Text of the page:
Plants are remarkable organisms. They have adapted to life in almost every corner of the Earth over thousands of years and many have done so through storing food reserves underground. Here are the five main methods plants store excess food underground.
Bulbs are technically very short stems with the growing tip enclosed by thick, fleshly, scaly leaves. Typically these are thin and packed closely together. A common example of a bulb is the daffodil. Bulbs that flower in the spring are typically planted in the fall while bulbs that flower in the summer and fall are typically planted in the spring.
Corms are similar to bulbs and can be easy to confuse. The main difference is that bulbs have fleshy scales while corms are solid structures. Corms also have shorter lifespans and are typically replaced by new corms that form on top of the old one as the plant matures and food stores continue to get pushed to the underground base of the plant stem. Common examples of corms are gladioli and crocosmias.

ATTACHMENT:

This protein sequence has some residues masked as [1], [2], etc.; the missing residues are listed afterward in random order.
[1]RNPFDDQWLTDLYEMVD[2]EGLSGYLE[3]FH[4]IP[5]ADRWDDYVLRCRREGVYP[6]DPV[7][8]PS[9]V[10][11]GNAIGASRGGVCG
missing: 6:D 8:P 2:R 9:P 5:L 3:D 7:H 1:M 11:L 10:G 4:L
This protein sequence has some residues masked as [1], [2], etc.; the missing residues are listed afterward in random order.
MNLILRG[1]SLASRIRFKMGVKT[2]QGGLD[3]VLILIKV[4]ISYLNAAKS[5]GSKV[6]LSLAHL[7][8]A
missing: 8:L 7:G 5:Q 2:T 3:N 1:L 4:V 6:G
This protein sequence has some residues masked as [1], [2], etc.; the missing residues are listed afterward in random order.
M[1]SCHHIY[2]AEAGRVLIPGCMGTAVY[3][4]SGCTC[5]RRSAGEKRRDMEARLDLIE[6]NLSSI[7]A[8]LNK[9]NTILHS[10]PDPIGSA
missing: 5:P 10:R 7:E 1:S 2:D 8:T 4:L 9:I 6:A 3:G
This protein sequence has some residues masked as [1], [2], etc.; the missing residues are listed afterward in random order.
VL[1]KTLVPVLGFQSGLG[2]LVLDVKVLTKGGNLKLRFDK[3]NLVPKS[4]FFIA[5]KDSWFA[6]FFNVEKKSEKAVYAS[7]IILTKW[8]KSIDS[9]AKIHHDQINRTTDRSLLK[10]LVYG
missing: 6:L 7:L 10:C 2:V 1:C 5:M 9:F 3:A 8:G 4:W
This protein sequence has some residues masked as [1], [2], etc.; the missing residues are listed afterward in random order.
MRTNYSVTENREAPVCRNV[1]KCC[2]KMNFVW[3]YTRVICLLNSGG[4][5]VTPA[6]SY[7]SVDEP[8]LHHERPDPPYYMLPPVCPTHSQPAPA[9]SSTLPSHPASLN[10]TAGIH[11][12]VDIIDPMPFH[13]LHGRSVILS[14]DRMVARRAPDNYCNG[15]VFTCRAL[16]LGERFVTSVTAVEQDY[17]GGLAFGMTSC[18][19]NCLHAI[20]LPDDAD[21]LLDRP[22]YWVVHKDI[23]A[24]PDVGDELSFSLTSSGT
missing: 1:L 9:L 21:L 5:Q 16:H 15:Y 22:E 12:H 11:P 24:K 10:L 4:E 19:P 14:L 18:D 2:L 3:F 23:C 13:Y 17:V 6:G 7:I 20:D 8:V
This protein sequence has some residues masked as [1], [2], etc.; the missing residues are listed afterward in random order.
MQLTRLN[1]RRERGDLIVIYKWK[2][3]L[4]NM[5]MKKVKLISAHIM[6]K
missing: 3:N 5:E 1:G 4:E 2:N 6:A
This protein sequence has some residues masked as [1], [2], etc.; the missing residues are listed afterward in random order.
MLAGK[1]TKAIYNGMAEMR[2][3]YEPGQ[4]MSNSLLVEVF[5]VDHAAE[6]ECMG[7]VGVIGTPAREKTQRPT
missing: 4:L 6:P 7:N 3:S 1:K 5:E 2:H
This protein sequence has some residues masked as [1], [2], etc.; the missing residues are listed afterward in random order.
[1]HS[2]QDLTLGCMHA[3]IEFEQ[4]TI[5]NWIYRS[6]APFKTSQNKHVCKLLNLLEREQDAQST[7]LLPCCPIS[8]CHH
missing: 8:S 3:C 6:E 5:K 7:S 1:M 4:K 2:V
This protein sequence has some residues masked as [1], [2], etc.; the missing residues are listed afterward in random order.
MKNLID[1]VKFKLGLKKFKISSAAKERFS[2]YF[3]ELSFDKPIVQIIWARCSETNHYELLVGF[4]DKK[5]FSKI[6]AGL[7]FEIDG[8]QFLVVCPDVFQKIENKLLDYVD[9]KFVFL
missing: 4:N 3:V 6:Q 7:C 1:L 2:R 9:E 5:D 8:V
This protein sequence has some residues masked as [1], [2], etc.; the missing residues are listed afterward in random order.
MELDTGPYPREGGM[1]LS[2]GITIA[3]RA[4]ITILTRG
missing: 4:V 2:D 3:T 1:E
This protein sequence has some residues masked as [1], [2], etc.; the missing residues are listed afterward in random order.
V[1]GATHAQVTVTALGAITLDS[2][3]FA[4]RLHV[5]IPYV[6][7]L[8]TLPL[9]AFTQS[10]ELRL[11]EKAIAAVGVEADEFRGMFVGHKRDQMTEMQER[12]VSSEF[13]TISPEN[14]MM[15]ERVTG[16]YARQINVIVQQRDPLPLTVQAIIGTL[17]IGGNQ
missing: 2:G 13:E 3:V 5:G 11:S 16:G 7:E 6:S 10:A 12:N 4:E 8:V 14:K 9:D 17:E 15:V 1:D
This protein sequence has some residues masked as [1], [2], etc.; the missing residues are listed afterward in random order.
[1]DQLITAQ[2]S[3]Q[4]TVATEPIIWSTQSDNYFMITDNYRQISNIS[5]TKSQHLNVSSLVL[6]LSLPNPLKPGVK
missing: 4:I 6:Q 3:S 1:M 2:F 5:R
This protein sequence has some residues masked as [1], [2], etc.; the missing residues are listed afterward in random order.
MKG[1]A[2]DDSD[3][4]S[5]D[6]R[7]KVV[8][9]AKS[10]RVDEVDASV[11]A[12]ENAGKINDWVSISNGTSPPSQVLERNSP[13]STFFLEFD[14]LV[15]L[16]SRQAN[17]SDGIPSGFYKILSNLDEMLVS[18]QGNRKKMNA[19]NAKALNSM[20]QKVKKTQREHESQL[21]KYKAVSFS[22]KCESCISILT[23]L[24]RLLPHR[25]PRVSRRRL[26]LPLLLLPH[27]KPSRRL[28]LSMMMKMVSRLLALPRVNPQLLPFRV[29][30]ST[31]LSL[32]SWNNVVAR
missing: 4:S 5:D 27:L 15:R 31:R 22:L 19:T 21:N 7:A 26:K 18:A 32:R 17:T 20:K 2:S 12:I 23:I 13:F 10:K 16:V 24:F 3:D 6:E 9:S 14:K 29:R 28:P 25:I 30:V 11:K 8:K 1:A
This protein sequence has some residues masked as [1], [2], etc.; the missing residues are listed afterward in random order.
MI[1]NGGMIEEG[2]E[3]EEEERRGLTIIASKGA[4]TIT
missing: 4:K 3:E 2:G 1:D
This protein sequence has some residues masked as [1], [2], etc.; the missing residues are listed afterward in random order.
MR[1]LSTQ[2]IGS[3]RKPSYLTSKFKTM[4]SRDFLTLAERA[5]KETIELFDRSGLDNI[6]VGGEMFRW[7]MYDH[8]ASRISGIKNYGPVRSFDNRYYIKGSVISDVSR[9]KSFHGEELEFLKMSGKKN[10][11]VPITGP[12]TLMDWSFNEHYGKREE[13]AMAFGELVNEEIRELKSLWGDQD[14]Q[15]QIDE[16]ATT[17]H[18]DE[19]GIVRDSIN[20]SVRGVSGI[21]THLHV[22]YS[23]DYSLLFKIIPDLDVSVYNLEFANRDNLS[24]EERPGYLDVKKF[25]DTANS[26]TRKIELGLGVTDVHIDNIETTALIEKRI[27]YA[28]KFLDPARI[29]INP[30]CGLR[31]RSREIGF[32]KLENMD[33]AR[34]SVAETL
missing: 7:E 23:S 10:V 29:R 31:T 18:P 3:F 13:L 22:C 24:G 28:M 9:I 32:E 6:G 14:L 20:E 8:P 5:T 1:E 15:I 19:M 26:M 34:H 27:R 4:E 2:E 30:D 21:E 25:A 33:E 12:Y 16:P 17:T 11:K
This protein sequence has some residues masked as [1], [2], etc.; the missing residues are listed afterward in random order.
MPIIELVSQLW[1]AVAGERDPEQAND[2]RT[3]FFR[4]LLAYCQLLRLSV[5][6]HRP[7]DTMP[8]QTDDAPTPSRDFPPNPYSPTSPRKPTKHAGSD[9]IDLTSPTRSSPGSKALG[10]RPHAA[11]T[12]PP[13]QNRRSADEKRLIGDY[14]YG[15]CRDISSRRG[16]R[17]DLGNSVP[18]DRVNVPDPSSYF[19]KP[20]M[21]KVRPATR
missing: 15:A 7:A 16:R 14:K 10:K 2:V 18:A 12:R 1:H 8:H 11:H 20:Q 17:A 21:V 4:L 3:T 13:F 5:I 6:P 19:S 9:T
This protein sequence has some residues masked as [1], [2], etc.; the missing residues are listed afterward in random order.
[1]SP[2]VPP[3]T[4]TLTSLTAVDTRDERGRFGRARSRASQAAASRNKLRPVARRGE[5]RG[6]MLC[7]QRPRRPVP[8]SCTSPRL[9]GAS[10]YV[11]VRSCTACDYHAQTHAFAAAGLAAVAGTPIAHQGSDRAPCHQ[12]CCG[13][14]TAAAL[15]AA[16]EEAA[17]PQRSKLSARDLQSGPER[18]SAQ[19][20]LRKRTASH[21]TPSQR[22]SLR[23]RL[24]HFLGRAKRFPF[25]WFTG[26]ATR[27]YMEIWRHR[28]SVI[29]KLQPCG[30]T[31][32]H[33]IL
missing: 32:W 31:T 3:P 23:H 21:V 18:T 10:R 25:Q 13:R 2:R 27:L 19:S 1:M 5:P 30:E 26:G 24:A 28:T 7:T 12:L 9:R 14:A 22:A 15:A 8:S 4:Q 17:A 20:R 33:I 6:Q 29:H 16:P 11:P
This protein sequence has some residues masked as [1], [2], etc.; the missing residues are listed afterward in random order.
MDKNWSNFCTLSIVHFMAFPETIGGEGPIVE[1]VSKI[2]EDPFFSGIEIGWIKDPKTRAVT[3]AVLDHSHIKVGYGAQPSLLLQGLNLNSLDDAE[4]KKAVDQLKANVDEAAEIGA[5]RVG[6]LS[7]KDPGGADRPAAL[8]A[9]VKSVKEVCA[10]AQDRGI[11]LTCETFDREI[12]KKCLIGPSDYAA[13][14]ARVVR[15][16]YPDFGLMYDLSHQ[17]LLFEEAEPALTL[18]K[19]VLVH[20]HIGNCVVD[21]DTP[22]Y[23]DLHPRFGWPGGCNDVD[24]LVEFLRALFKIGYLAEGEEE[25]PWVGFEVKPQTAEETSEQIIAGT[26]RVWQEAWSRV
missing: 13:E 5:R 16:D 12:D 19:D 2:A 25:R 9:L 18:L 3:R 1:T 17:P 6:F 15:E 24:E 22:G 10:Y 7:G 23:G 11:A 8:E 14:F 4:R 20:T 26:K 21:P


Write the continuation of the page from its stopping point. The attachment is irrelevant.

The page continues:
Tubers are the swollen and enlarged fleshy ends of an underground stem. The most common edible tubers we see are potatoes, sweet potatoes, and sunchokes. Tubers can be divided into root tubers and stem tubers. Root tubers do not have any nodes or eyes while stem tubers have “eyes” that can be sprouted when germination conditions are right.
Rhizomes are plant stems that grow horizontally on or just below the soil surface. Rhizomes often appear to be segmented into notes, and this where new leaves, shoots, and roots develop. Thye can also be separated into pieces and as long as there is a growing point, a new plant can be propagated. Common rhizomes include ginger and ferns.
Stolons are similar to rhizomes in having horizontal stems, but they differ as they are not the main stem of plant. When stolons are produced above ground, they are referred to as runners (ex. strawberries). New plants can be propagated from the end of each stolon. A common edible plant that produces stolons is mint.
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